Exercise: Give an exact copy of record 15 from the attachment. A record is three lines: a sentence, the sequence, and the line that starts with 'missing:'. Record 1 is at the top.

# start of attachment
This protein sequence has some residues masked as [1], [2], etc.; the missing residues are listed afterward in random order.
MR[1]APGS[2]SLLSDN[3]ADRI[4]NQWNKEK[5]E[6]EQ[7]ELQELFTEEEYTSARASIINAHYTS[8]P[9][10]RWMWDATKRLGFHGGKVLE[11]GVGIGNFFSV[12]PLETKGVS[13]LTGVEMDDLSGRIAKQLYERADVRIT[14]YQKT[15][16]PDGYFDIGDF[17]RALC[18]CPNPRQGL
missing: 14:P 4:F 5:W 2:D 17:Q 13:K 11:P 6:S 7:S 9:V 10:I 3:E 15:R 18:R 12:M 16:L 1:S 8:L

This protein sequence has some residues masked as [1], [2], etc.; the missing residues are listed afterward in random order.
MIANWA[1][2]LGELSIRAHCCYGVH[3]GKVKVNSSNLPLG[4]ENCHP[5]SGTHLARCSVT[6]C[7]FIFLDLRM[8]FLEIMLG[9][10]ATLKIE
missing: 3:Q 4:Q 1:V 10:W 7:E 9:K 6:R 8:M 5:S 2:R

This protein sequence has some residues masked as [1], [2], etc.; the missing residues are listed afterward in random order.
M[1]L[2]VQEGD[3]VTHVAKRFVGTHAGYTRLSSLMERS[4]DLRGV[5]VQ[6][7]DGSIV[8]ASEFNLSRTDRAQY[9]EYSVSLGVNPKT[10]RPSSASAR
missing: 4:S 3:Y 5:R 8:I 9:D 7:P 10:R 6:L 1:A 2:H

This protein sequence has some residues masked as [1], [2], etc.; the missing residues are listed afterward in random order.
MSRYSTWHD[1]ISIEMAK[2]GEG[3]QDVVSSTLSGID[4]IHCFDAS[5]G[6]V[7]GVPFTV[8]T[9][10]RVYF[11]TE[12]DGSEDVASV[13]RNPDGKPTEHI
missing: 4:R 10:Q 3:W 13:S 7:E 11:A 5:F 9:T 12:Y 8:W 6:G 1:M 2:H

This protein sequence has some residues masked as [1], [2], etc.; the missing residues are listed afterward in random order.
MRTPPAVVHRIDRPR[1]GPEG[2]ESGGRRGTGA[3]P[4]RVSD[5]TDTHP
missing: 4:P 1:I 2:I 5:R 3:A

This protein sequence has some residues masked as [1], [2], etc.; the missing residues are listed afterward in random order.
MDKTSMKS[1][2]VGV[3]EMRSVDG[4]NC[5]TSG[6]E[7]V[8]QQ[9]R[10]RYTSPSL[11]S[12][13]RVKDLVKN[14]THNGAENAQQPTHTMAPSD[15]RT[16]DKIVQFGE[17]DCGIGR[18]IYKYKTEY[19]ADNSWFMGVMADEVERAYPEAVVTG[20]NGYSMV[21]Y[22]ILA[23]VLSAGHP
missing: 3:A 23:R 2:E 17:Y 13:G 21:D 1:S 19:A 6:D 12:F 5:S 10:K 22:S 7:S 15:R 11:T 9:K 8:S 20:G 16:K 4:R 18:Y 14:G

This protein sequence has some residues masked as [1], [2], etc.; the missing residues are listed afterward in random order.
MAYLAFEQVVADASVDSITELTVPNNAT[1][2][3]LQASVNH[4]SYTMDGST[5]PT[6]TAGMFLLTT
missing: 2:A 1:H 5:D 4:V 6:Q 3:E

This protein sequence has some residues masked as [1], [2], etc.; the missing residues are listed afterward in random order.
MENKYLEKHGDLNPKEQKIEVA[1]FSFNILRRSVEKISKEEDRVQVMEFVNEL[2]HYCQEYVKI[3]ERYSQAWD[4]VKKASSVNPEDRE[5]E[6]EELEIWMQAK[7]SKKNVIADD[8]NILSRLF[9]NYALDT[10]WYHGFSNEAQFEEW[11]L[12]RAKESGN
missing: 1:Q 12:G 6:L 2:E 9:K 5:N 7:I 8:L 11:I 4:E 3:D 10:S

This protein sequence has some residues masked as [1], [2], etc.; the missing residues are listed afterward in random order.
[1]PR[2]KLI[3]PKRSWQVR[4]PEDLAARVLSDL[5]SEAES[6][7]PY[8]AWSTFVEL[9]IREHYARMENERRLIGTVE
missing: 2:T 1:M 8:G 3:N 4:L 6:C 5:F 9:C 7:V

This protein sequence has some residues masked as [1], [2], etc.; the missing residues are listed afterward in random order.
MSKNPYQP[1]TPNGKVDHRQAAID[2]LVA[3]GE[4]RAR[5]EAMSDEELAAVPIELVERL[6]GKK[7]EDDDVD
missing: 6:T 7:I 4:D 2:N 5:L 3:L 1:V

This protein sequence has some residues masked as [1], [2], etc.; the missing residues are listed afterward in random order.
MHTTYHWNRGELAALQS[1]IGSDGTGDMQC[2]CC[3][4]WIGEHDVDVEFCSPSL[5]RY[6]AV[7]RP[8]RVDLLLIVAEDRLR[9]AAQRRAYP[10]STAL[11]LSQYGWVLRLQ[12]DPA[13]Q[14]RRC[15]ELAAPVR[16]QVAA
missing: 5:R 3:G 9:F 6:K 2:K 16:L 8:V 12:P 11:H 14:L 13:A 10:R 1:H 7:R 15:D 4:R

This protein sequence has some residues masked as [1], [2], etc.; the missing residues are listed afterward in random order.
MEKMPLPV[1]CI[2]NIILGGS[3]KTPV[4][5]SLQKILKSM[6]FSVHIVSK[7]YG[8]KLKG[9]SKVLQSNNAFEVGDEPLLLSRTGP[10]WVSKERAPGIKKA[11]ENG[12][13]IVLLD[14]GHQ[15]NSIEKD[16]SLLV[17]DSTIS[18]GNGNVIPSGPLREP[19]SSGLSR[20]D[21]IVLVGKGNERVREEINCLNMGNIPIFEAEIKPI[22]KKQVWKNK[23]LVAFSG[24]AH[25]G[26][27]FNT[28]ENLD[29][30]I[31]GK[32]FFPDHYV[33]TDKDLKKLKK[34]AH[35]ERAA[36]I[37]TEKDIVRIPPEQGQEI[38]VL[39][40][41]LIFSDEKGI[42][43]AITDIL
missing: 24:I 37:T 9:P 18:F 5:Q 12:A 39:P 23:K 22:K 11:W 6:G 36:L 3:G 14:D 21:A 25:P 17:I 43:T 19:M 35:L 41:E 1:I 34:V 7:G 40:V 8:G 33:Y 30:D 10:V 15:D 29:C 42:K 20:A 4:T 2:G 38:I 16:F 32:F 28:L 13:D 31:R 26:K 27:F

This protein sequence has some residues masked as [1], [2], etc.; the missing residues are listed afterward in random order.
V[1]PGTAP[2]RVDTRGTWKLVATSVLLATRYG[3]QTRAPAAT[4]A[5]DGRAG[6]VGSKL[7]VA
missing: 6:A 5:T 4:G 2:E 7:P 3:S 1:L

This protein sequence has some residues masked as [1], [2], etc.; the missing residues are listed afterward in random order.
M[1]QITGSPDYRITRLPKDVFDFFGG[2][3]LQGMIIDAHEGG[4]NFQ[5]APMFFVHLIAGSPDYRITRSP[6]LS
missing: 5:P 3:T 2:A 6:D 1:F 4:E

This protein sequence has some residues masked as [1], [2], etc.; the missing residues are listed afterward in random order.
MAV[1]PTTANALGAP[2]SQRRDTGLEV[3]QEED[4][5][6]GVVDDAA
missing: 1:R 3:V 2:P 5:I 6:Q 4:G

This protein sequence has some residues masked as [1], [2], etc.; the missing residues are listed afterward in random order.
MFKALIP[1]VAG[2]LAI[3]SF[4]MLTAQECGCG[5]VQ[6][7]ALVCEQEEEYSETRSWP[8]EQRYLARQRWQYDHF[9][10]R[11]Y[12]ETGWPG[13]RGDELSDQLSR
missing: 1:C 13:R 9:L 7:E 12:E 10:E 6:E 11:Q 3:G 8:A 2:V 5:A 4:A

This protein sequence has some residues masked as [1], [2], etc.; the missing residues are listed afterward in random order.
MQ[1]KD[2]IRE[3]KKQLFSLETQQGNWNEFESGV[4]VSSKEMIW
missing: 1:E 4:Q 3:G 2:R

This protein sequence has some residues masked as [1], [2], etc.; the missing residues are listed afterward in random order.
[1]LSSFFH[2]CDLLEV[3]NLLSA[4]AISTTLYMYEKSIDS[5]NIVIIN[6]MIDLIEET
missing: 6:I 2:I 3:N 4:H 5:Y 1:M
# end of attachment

This protein sequence has some residues masked as [1], [2], etc.; the missing residues are listed afterward in random order.
MAV[1]PTTANALGAP[2]SQRRDTGLEV[3]QEED[4][5][6]GVVDDAA
missing: 1:R 3:V 2:P 5:I 6:Q 4:G